The Nexus One had an outstanding amount of hype prior to its release – and rightfully so – but sales of Google’s first phone in their new distribution channel haven’t taken off and analysts are noticing. Goldman Sachs has slashed their original estimates of 3.5 million units in 2010 to a paltry 1 million. Even worse, if/when the company launches the Nexus Two and markets it more aggressively both on and offline, they’re only predicting annual sales of 2 million handsets:
We previously estimated that Google might sell 3.5 mn Nexus One units in 2010. Initial data-points were disappointing, possibly due to limited marketing and customer service challenges. Flurry estimated (based on mobile traffic) that Google sold 20,000 in the first week, and 80,000 in the first month, both annualizing to 1.0 mn. We forecast that Google sells 1.0 mn Nexus One units in FY2010, benefiting from US carriers other than T-Mobile, and non-US carriers such as Vodafone, promoting the device too, but suffering from limited marketing activity. We assume that Google rolls out a second Nexus handset, markets it more aggressively, and makes it available offline, and therefore forecast that Google sells 2 mn handsets per year in 2011 and future years. — Goldman Sachs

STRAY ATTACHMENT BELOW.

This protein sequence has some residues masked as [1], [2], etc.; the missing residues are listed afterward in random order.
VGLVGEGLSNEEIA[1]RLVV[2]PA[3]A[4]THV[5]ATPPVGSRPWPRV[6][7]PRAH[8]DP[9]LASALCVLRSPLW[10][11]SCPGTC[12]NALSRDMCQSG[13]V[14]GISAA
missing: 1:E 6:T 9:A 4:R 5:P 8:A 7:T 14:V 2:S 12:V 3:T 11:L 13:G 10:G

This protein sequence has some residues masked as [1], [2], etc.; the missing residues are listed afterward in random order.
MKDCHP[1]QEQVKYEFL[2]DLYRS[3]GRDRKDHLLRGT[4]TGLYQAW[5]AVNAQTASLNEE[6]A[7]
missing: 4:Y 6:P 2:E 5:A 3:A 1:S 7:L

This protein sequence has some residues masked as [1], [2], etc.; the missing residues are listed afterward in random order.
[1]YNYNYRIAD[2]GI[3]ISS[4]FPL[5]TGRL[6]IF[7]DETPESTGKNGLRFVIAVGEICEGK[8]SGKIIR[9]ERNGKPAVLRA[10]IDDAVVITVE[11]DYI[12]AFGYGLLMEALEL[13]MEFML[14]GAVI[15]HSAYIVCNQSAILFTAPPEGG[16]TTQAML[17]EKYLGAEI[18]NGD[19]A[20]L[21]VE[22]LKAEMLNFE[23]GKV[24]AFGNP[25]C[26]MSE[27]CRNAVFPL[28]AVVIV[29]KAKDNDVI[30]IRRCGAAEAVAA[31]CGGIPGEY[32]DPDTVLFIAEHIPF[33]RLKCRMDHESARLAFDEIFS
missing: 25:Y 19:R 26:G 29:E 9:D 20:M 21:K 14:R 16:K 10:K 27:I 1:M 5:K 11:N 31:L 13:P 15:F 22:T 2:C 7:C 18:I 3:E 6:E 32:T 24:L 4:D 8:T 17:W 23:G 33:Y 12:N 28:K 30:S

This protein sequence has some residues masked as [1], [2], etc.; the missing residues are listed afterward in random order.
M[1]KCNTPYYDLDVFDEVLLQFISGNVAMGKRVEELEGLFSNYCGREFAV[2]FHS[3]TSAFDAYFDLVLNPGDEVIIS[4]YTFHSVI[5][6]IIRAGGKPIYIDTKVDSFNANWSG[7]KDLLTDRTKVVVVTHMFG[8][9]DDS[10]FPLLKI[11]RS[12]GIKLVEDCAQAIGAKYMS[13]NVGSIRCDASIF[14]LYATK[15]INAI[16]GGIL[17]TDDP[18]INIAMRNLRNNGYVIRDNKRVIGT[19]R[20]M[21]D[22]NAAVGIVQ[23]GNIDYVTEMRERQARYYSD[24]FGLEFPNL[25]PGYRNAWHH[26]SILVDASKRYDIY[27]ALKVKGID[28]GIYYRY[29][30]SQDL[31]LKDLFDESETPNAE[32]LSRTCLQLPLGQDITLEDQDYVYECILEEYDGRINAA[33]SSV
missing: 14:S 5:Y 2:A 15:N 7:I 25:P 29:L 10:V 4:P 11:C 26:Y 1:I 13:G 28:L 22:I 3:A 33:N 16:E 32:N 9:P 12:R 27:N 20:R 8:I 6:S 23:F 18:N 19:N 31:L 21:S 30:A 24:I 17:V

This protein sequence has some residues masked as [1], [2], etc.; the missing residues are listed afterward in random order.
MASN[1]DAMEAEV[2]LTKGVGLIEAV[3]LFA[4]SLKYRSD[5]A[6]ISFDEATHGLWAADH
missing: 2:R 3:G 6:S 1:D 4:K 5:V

You could easily say that this isn’t about generating handset sales but instead establishing a new distribution model and if you did, you might be right. But it doesn’t take away from the fact that the pre-announcement hype and post-launch sales haven’t been playing in the same ballpark.
And then you have what Andy Rubin would say – that the company hoped to sell 150,000 units and would consider that a success. Was he just being modest in hopes of crushing those estimates? Perhaps. But clearly the company hasn’t pushed the Nexus One to its limits. They even ran a SuperBowl spot solely to promote Google Search, a product that the entire universe knows about, while allowing the Nexus One to live on in offline ambiguity.
As for the Nexus Two and predicted sales? I think it totally depends on how hard Google decides to push the device, if their new “distribution model” gains a bit more focus, and whether or not they get more carriers on board. Right now they only have T-Mobile USA committed to offering the Nexus One through their site although both Verizon and Vodafone committed on launch day – still no offerings from them. And of course you’ve also got branded versions of the Nexus One, dubbed HTC Desire (with some improvements), hitting select markets.
Let’s face it though – 1 million handsets isn’t bad for what by all accounts seems more like a “test” than anything else. And if Google continues to “test” with the Nexus Two I would consider 2 million a success as well. But if they ever decide to kick things into a higher gear, I think that 2 million could not only easily be beaten in 2011 but probably doubled and beyond.